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Health Tips / Hayfever

Diagnosis and Symptoms

Hayfever is an allergic reaction to pollen grains, of which grass pollen is the most common type. Sneezing, a runny nose (rhinitis), nasal congestion and watery eyes are the most common symptoms but wheezing and coughing can also be a problem for a significant proportion.
The higher the pollen count level in the atmosphere, the worse the effects, with symptoms often being at their worst in the early morning and late evening. It is estimated that between May and August 2% to 10% of the population suffer from hayfever and those who suffer allergies such as asthma are more likely to suffer from hayfever also.
Hayfever is most common in those aged between 16 and 34.

Preventative measures

Avoid freshly cut grass and get somebody else to mow the lawn.
Stay indoors with the windows closed.
Do not sleep with an open window.
Keep car windows closed. Some cars now have pollen filters.
Wear sunglasses to prevent pollen grains getting in your eyes.
Wash your hands regularly and do not touch your eyes with your hands.
Apply Vaseline to the nose, which can trap the pollen and prevent it travelling further up the nasal passage.
As coastal areas have lower pollen levels, go to the coast when the pollen counts are high.
Do not smoke and avoid smokey atmospheres.
It is recommended that if there is a history of pollen allergy in a family, newborn babies should be kept away from high pollen concentrations.
Take appropriate preventative medicine (See below)..  

Non-prescription treatments

A number of oral antihistamines, nasal sprays and eye drops are available without prescription.

Antihistamines are taken to prevent and treat the allergy directly. Older, oral antihistamines such as PIRITON will reduce symptoms but can cause drowsiness. The sedating anti-histamines need to be taken a number of times in the day and interact with some other medicines. 

elixir, may be used in children from 2 years with dosage dependent on age. PHENERGAN elixir can also cause drowsiness and at high doses may cause photosensitivity thus increasing the risk of being sunburnt.

The newer antihistamines such as Cetirizine (available in such brands as ZIRTEK or CETIRELIEF) and Loratadine (available in such brands as CLARITYN or CLAREEZE) are considered to cause much less drowsiness.

Zirtek is regarded as usually non-sedative but in very sensitive people (less than 10% of patients) some drowsiness has been reported.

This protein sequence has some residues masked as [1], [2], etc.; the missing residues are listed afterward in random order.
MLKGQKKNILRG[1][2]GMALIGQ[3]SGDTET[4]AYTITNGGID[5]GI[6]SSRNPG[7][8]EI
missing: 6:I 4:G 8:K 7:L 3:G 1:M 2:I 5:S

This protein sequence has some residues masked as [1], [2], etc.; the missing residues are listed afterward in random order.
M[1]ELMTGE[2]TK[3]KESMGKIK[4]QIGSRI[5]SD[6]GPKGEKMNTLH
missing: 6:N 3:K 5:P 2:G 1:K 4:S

For children from 2 years of age, ZIRTEK oral solution is available without prescription. Dosage is dependent on weight. 

As oral antihistamines alone are not effective in treating nasal congestion, they are combined with a decongestant in ACTIFED, which is available as a tablet or as a liquid that can be administered to children over the age of 6.

Nasal Congestion can be treated using nasal corticosteroid sprays such as BECONASE HAYFEVER Nasal Spray or FLIXONASE ALLERGY RELIEF.  The manufacturers of BECONASE HAYFEVER recommend regular usage is essential for full therapeutic benefit. However, if there is no response after 14 days of treatment, medical advice should be sought. It should not be used continuously for longer than 3 months without consulting your doctor.

For FLIXONASE onset of action in the treatment of allergic rhinitis has been observed as early as 2-4 hours after use, with most users achieving symptomatic relief within 12 hours of treatment. Maximum benefit may require 3-4 days of continuous treatment in some people. If there is no improvement within 7 days, you should consult your doctor.

Where symptoms of a runny nose (rhinitis) and watering eyes are particularly bad, and cannot be controlled by oral antihistamines alone, nasal sprays such as VIVIDRIN and eye drops such as HAY-CROM, OPTICROM and VIVIDRIN can be used. These preventative medicines can be administered up to four times daily and should be started a week or two before the pollen season commences. Where the sufferers experience severe  eye symptoms, the use of combined antihistamine/sympathomimetic eye drops, OTRIVINE-ANTISTIN are sometimes recommended. 

At the end of the hayfever season, the prescription and non-prescription medications used should be reviewed and plans made for the following hayfever season.

Further Information on the medicines listed above including recommended dosages is available at

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Last update: 16/05/2013 12:38 • Previous update: 30/11/-0001 00:00